THE letter of Pope Francis to the Executive Chairman of the World Economic Forum on the occasion of its annual meeting that was held in Davos-Klosters in Switzerland last January was very pastoral. He was, in a way, talking to all economies of the world that admittedly have been too remiss and too exclusive in running financial systems as maybe seen in the perennial monetary imbalance and the worsening poverty threshold in all continents.
He appealed to the world’s economists to promote an inclusive approach “which takes into consideration the dignity of every human person and the common good.” Admittedly, human dignity and the common good had not been favorite considerations of world’s economists—and governments. Wall Street, for instance, had been in a rollercoaster of boom and bust without any slightest cue of the common good. That was precisely why the Occupy Wall Street protests that started at the Zuccutti Park in New York in 2011 snowballed against the greedy fundamentals of exclusive capitalism.
In his Apostolic Exhortation, Evangelii Gaudium, issued in November 2013, Pope Francis denounced what he calls “the economy of exclusion” that is rooted on the “new idolatry of money” in a capitalist system that is tyrannical. He says: “Just as the commandment ‘Thou shalt not kill’ sets a clear limit in order to safeguard the value of human life, today we also have to say ‘thou shalt not’ to an economy of exclusion and inequality. Such economy kills. How can it be that it is not a news item when an elderly homeless person dies of exposure, but it is news when the stock market loses two points? This is a case of exclusion. Can we continue to stand by when food is thrown away while people are starving? This is a case of inequality.” This kind of economy, he says, breeds a financial system which rules rather that serves.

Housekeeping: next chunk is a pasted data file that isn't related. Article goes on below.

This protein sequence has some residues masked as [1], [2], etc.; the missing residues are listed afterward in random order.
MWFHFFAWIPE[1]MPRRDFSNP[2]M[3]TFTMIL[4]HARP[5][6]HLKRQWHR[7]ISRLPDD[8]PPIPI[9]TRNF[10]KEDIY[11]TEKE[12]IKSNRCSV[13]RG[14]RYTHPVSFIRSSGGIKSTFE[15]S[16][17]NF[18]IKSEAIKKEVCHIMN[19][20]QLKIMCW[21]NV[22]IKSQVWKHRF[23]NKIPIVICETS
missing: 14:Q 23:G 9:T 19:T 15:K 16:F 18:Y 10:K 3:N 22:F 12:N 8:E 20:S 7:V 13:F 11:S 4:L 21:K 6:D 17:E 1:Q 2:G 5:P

He called on the economists gathered in Davos-Kosters to make a difference. And the difference lies precisely in being able to draw up an economic system that is inclusive—one that takes into consideration the poor, the weak and the common good in every political and economic decision. Or better still, a system that accounts “a transcendent vision of the person because “without the perspective of eternal life, human progress in this world is denied breathing-space.”
Hereabouts, President Aquino reportedly rushed a meeting with his subalterns when the latest Social Weather Stations survey showed that the number of jobless Filipinos rose to 12.1 million during the last quarter of last year and that the incidence of involuntary hunger has spiked to 19.5 million—and this, in the face of a much publicized 7.2 percent economic growth measure by Gross Domestic Product of the same period.
By all looks of it, the wide discrepancy between a high GDP and extreme hunger and joblessness is one that tells of the chasm of difference between an exclusive and inclusive economic fundamental. And this, without even mentioning the seeming apathy for the poor and the victims of Yolanda that until today, three months after, have not yet seen a workable rehabilitation plan.